Biblical Baby Names
Desert Blooms and Glorious Gems
Names blossom in the Bible! Lily is a flower that symbolizes rebirth, purity, and innocence throughout the book—at #27, it’s in full bloom. Myrtle is a small, flowering tree or shrub with white flowers that makes an appearance in Isaiah 55:13, when God promised the people that “instead of the brier shall come up the myrtle,” as a sign of peace and strength. Hadassah, the original Hebrew name for Esther, means “myrtle tree.”
Other Biblical word names include Beryl, a precious stone known as “God’s ornament,” Reed (Moses‘ baby basket was made of reeds), Cypress, and Shepherd. Zac Hanson, of the pop group Hanson, named his son John Ira Shepherd, but calls the boy Shepherd. Jerry Seinfeld also named his second son, Shepherd.
Rising star: At #471 in 2007, Jasper, the name of a gem stone, was popular as a boy’s name prior to the 1940s, and is beginning to shine once again. Considered precious and treasured in ancient times, Jasper is also the name of one of the Three Kings, or Magi, who traveled far to bring gifts to the newborn baby, Jesus. He also can be known as Caspar.
Since 1958, Michael has been the first or second most popular boy’s name in the United States. In the New Testament, Michael is one of the seven archangels and the leader of heaven’s armies. Emperors, kings, and saints have been named Michael, and the name reigned for 38 years, between 1958 and 1999. Both Kelly Ripa and Mark Wahlberg have sons named Michael. The Hebrew form of Michael is Micah, which has risen steadily since 1959, when it entered the Top 1000 at #957, to its present perch at #126 in 2007.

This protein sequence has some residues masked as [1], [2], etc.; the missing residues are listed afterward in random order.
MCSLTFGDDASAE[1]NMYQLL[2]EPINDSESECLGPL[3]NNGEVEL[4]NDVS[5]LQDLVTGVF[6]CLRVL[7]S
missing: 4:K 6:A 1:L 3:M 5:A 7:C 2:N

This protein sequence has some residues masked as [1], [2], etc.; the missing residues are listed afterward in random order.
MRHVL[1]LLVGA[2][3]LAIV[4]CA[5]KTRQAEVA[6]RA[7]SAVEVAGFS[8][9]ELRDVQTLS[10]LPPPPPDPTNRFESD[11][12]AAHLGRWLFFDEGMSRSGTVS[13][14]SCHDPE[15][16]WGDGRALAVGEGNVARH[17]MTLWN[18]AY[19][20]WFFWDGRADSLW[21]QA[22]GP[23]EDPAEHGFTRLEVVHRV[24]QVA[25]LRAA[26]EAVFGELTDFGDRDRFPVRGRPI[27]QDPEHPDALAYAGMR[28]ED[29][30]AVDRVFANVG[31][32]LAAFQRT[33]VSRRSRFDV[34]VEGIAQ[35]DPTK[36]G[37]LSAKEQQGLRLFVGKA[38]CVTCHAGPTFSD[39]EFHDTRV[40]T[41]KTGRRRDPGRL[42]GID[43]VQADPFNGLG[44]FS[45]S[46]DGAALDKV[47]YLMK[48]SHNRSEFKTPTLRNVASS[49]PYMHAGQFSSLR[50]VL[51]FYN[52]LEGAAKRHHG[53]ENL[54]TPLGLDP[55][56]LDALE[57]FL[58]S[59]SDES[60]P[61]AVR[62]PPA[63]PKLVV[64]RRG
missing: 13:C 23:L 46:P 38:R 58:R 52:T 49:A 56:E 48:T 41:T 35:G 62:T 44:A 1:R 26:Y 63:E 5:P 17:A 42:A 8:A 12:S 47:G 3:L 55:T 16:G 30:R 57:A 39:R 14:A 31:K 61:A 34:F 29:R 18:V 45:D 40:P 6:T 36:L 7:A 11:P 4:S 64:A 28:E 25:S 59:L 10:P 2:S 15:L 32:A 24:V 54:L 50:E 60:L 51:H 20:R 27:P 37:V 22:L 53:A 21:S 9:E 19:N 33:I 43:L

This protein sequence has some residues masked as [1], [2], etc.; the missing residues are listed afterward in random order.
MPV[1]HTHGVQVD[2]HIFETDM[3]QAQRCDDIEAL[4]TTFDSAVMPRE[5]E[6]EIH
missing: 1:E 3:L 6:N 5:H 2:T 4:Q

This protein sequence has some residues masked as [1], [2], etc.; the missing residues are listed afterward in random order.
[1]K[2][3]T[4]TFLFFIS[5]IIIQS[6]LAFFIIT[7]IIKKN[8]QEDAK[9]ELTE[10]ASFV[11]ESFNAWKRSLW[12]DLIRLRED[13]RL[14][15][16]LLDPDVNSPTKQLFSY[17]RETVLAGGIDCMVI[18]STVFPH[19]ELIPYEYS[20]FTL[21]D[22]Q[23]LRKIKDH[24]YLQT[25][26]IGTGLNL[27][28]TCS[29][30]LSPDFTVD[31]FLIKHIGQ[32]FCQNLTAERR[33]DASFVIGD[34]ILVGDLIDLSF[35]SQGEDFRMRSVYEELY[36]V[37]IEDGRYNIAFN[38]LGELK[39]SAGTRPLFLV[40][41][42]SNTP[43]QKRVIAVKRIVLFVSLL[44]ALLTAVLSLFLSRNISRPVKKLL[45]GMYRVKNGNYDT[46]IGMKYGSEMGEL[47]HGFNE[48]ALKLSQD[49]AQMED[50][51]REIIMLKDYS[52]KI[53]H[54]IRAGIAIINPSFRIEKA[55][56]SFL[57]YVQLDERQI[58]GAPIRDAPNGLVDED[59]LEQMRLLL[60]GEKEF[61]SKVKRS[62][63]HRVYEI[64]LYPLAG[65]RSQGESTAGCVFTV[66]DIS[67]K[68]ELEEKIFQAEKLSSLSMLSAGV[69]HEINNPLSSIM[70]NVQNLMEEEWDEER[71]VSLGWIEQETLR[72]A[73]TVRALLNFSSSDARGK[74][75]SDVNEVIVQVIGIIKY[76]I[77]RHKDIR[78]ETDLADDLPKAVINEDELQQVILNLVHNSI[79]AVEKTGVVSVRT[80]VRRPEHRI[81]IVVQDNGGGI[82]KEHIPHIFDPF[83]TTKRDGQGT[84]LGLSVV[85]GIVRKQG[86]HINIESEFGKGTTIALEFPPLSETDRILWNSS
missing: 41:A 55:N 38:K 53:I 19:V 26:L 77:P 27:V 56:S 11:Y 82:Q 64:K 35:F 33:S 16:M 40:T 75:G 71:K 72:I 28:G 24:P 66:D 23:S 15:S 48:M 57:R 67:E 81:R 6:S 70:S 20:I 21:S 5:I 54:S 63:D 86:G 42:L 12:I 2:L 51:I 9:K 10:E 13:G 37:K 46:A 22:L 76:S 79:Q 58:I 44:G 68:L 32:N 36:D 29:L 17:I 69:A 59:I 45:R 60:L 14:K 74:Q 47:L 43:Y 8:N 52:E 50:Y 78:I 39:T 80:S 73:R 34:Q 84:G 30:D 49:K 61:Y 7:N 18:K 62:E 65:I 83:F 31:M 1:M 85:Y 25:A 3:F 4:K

September 29th is the feast day of the archangels Michael, Gabriel, and Raphael. Gabriel appeared to Mary to herald the birth of Christ; the name ranked at #38 in 2007. Raphael (#705) is currently less popular than Rafael (#228).
Rising star: Malachi, the name of a minor prophet and Old Testament author, means “messenger of God” in Hebrew. The name rose from #993 to #155 in the past 20 years.
Elijah, one of the most determined prophets in the Old Testament, survived drought and the unfaithfulness of the Israelites, eventually rising up to Heaven in a chariot of fire with a whirlwind. His name first reached the Top 100 in 1995, and is currently ranked at #30. It’s abbreviation, Eli, is 100 places behind, at #130.
At #67 Jeremiah is experiencing a surge in popularity, surpassing Jeremy, Jerome, and Jermaine. An Old Testament prophet, Jeremiah wrote the books of Jeremiah and Lamentations. Robert Redford starred in the 1972 film, Jeremiah Johnson. Its variant, Jeramiah, is much less common at #827.
Rising star: Nehemiah, a Jewish leader in the Old Testament who resurrected the walls of Jerusalem, is enjoying a resurgence on the name charts. Last popular in 1886, Nehemiah began its revival in 1998, rising from #828 to #363 in just 10 years.
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